Peebles is among roughly 40 million black Americans deciding minute by minute whether to put their faith in government and the medical community during the coronavirus pandemic. Historic failures in government responses to disasters and emergencies, medical abuse, neglect and exploitation have jaded generations of black people into a distrust of public institutions.

“I’ve just been conditioned not to trust,” said Peebles, who is now obeying the state’s stay home order and keeping his distance from others when he goes out.

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Trump uses coronavirus crisis to push his broader agenda

WASHINGTON (AP) — President Donald Trump is taking an old political adage to heart: Never let a crisis go to waste.

The coronavirus is projected to kill more than 100,000 Americans. It has effectively shuttered the economy, torpedoed the stock market and rewritten the rules of what used to be called normal life.

But in this moment of upheaval, Trump and his advisers haven’t lost sight of the opportunity to advance his agenda.

A look at some of the president's notable moves:

BRINGING BACK THE ENTERTAINMENT TAX DEDUCTION

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Tiger at NYC's Bronx Zoo tests positive for coronavirus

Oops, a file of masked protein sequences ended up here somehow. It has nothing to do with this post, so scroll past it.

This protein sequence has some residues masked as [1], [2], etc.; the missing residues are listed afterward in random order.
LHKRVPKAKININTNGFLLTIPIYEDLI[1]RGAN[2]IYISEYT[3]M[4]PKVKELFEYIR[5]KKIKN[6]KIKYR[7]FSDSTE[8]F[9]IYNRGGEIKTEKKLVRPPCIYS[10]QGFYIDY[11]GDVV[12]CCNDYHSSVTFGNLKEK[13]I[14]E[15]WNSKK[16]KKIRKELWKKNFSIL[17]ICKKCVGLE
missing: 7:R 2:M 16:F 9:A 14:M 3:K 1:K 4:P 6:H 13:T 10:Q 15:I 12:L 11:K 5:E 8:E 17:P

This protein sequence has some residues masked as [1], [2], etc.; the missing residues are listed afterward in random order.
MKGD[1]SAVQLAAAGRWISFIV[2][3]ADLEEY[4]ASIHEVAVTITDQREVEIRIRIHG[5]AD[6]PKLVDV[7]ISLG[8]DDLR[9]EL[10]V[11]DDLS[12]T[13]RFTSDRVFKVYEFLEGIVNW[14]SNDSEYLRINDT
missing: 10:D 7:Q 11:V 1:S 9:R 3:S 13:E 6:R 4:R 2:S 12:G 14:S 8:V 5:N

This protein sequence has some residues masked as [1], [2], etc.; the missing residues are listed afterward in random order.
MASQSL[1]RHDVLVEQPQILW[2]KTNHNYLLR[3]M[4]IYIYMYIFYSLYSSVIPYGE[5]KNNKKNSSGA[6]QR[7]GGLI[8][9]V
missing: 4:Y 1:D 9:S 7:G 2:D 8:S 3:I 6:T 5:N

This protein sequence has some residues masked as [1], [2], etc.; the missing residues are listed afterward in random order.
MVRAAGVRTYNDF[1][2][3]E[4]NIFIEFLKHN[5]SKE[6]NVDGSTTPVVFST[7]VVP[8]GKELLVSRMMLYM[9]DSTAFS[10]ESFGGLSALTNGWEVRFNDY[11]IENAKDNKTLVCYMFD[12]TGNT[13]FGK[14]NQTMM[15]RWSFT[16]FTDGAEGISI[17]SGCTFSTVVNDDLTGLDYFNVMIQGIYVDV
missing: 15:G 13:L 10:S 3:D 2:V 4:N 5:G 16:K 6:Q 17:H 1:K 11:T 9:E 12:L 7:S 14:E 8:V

NEW YORK (AP) — A tiger at the Bronx Zoo has tested positive for the new coronavirus, in what is believed to be the first known infection in an animal in the U.S. or a tiger anywhere, federal officials and the zoo said Sunday.

The 4-year-old Malayan tiger named Nadia — and six other tigers and lions that have also fallen ill — are believed to have been infected by a zoo employee who wasn't yet showing symptoms, the zoo said. The first animal started showing symptoms March 27, and all are doing well and expected to recover, said the zoo, which has been closed to the public since March 16 amid the surging coronavirus outbreak in New York.

The test result stunned zoo officials: “I couldn't believe it,” director Jim Breheny said. But he hopes the finding can contribute to the global fight against the virus that causes COVID-19.

“Any kind of knowledge that we get on how it’s transmitted, how different species react to it, that knowledge somehow is going to provide a greater base resource for people,” he said in an interview.

The finding raises new questions about transmission of the virus in animals. The U.S. Department of Agriculture, which confirmed Nadia's test result at its veterinary lab, said there are no known cases of the virus in U.S. pets or livestock.

News from © The Associated Press, 2020
The Associated Press